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Publication numberUS6871337 B2
Publication typeGrant
Application numberUS 10/079,829
Publication dateMar 22, 2005
Filing dateFeb 22, 2002
Priority dateFeb 23, 2001
Fee statusPaid
Also published asDE60210852D1, DE60210852T2, EP1239331A2, EP1239331A3, EP1239331B1, US20020152452
Publication number079829, 10079829, US 6871337 B2, US 6871337B2, US-B2-6871337, US6871337 B2, US6871337B2
InventorsRobert John Socha
Original AssigneeAsml Netherlands B.V.
Export CitationBiBTeX, EndNote, RefMan
External Links: USPTO, USPTO Assignment, Espacenet
Optimized by determining an appropriate illumination mode based on diffraction orders of the reticle, and the autocorrelation of the projection optic; improved depth of focus
US 6871337 B2
Abstract
A method and apparatus for microlithography. The method and apparatus include optimizing illumination modes based on characteristics of a specific mask pattern. The illumination is optimized by determining an appropriate illumination mode based on diffraction orders of the reticle, and the autocorrelation of the projection optic. By elimination of parts of the illumination pattern which have no influence on modulation, excess DC light can be reduced, thereby improving depth of focus. Optimization of mask patterns includes addition of sub-resolution features to reduce pitches and discretize the probability density function of the space width.
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Claims(16)
1. A method of optimizing an illumination profile for a selected patterning structure pattern, comprising:
defining a transmission cross coefficient function for an optical system including an illuminator and the selected patterning structure pattern;
determining relative relevance to imaging of diffraction orders based on the selected pattern; and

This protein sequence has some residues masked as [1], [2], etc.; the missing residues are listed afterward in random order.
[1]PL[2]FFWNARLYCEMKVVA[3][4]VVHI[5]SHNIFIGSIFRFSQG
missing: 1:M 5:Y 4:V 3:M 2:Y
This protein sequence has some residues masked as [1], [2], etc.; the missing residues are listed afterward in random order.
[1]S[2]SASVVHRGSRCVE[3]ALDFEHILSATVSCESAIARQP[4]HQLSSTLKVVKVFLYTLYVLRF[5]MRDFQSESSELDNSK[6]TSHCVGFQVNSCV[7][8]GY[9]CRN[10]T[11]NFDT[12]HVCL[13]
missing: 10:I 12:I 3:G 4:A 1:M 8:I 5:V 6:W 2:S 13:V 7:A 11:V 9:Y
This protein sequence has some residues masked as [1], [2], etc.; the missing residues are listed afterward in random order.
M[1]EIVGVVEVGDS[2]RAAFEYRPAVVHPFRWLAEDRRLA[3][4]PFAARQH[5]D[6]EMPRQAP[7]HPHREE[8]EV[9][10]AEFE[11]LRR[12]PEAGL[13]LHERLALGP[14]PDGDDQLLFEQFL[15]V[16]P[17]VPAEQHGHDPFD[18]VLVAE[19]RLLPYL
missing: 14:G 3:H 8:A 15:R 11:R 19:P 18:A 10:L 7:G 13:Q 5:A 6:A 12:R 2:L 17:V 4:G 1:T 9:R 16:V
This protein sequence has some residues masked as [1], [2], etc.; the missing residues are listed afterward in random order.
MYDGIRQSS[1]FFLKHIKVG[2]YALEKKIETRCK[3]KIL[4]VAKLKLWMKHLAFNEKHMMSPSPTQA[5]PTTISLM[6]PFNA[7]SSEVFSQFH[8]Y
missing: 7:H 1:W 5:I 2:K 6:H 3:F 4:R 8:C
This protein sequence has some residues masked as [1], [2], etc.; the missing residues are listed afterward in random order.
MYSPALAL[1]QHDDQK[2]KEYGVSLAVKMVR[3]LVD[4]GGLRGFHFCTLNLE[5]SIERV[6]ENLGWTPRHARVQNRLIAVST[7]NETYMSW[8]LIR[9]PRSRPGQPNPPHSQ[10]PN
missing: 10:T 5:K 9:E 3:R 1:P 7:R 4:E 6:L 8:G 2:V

calculating an optimized illumination configuration from the transmission cross coefficient function, weighting regions of the illumination configuration based on the relative relevance to imaging of the diffraction orders.
2. A method as in claim 1, wherein the determining further comprises:
determining a characteristic pitch of the selected mask pattern.
3. A method as in claim 2, further comprising:
identifying a critical region of the selected pattern prior to determining the characteristic pitch,
wherein determining the characteristic pitch for the selected pattern is performed by determining the characteristic pitch for the critical region.
4. A method as in claim 3, wherein the identifying further comprises identifying a plurality of critical regions and wherein determining the characteristic pitch for the critical region includes:
comparing a pitch of each identified critical region; and
if the pitch of each identified region is substantially equal, determining the characteristic pitch for the critical region to be equal to the characteristic pitch of one of the identified regions.
5. A method as in claim 1, further comprising weighting regions of the illuminator configuration based on a selected optimized metric selected from the group consisting of depth of focus, end-of-line, image log slope (ILS), image slope (IS), and aberration sensitivity.
6. A method as in claim 1, further comprising:
identifying a plurality of critical regions;
determining a pitch of each of the identified critical regions; and
calculating optimized illumination configurations from the transmission cross coefficient function, weighing orders based on relevance to imaging of diffraction orders for each critical region, and